By Taylor Latray Posted April 16, 2014
Sharing passwords is similar to sharing secrets. Only those individuals you trust with your password or secret will you tell. However, when do you draw the line between what passwords you should and shouldn’t share?
Passwords can be added to nearly every aspect of human life. Cars, phones, houses, bank accounts, e-mails, and lockers, all have passwords. Most individuals also develop passwords with a particular word or number that has stuck with them for numerous years, such as their birthdate. Not only do they use a password with such a long history, but they also tend to use the same password for various accounts, or the codes are very similar.
So if an individual was to casually ask you to type in the password to their Twitter account, there is a higher risk of having other accounts being able to be accessed by that same individual. So which is worse sharing a secret or a password? The answer is a password. Passwords are not vital or tempting to share, yet we share them so often. Before we casually ask another person to log us onto something and share our private information we need to be sure we can fully trust them and consider all negative consequences.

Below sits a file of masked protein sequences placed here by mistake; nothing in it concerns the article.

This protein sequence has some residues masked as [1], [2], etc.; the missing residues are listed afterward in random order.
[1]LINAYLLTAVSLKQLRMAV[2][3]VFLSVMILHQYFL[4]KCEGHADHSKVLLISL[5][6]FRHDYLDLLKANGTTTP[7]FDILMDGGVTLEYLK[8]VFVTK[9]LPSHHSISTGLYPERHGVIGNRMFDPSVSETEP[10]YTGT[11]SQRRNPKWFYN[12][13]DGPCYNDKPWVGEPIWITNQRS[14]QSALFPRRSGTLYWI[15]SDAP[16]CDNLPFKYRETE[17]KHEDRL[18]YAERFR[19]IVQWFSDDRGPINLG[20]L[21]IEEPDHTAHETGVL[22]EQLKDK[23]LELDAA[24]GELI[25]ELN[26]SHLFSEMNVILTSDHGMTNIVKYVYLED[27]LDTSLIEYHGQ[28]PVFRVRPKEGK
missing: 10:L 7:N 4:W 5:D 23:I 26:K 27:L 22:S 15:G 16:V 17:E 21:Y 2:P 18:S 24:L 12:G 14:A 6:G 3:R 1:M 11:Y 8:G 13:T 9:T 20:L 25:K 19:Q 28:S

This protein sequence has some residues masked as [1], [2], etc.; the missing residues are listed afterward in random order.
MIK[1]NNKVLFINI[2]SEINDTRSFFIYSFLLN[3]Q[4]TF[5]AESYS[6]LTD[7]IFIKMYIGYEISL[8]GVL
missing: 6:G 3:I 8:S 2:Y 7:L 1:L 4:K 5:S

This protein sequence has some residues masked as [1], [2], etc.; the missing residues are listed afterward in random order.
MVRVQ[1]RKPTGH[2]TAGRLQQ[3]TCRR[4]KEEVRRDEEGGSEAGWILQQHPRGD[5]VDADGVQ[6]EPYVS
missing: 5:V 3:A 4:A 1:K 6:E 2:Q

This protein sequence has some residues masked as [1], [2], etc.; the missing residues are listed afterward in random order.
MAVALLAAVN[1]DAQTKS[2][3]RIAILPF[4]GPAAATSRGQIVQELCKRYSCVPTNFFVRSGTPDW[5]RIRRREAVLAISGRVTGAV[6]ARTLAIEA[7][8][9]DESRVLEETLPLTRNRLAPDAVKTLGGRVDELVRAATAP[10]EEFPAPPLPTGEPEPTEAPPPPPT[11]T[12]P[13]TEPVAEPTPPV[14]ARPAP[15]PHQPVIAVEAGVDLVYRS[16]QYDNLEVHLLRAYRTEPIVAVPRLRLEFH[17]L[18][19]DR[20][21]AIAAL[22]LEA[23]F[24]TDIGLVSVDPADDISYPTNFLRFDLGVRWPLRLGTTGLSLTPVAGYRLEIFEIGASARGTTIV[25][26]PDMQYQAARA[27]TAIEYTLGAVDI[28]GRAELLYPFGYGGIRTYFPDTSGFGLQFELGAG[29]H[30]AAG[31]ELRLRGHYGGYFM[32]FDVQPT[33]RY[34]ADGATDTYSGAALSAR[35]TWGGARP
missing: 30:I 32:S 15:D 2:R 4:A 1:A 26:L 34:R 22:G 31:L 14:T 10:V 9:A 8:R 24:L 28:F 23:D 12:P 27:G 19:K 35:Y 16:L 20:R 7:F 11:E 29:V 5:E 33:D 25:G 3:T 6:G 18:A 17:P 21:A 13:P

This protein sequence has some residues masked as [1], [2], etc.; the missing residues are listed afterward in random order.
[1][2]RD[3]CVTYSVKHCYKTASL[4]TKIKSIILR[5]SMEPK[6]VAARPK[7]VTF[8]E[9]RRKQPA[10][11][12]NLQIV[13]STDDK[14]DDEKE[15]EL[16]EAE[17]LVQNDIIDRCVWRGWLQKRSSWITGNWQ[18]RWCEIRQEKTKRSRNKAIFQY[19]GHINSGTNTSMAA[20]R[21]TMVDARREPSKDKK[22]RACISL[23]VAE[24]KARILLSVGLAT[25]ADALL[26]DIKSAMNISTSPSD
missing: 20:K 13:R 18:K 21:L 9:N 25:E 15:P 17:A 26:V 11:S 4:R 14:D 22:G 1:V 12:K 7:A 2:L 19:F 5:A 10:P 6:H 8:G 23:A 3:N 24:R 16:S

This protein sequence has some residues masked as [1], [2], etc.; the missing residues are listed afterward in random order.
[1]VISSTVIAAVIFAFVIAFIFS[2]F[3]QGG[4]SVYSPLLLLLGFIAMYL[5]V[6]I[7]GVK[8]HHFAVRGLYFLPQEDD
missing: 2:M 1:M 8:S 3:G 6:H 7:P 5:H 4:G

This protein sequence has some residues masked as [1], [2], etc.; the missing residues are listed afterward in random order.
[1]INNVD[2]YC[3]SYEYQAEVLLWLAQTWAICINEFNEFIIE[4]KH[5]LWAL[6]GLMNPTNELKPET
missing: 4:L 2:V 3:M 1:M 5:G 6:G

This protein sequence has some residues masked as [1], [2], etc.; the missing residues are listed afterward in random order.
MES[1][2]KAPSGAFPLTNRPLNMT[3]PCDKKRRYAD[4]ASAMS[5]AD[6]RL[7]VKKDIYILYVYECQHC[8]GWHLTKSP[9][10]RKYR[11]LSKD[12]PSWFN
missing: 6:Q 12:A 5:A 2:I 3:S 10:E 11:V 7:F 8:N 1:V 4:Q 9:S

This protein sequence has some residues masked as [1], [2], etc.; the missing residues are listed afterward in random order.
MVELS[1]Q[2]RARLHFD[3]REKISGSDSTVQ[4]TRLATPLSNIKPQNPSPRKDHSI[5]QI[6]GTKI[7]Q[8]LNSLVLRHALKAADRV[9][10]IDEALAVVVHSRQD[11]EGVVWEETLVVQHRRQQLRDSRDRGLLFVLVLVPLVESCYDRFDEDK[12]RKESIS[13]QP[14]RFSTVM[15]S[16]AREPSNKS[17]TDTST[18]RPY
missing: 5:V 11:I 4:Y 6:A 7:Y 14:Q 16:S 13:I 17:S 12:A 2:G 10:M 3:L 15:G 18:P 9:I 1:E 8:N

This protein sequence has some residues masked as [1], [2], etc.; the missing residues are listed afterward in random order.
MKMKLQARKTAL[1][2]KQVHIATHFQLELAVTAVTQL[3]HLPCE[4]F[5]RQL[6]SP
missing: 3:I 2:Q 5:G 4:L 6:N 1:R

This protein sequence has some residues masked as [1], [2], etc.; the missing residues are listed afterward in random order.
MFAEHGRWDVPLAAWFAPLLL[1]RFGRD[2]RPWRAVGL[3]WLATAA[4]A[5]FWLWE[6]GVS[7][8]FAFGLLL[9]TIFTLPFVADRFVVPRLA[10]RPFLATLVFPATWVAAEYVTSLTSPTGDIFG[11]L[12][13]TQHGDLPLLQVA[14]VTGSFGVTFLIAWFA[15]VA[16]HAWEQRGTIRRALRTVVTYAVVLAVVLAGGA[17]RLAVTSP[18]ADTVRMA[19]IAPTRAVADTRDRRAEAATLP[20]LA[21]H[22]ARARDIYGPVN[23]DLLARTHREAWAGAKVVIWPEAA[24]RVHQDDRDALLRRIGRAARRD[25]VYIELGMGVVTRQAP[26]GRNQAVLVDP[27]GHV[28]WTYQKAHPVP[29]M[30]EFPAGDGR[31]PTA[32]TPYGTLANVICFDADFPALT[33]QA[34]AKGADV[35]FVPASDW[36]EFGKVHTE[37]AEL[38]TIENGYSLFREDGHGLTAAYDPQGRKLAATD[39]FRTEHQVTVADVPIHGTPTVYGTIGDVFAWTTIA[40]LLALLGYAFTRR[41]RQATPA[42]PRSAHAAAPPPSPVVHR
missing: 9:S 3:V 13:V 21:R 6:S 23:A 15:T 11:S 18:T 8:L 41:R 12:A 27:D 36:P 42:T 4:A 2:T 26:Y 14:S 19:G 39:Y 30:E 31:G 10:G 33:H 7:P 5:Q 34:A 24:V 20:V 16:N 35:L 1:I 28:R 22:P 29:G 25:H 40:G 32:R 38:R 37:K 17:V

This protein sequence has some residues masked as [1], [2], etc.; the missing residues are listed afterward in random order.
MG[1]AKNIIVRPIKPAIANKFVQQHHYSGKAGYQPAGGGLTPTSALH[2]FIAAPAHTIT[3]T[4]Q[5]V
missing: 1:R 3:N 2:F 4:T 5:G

When a secret is shared it usually affects the emotional status or reputation of an individual. Although that can have a very negative impact, a passcode can drain you and everything you possess, you can lose your car, your personal belongings, your private information, and possibly even your job if other individuals have your login codes.
Passwords are the ultimate secrets. They deserve to remain secret. If you’re smart you’ll change your passwords and keep them to yourself before it’s too late.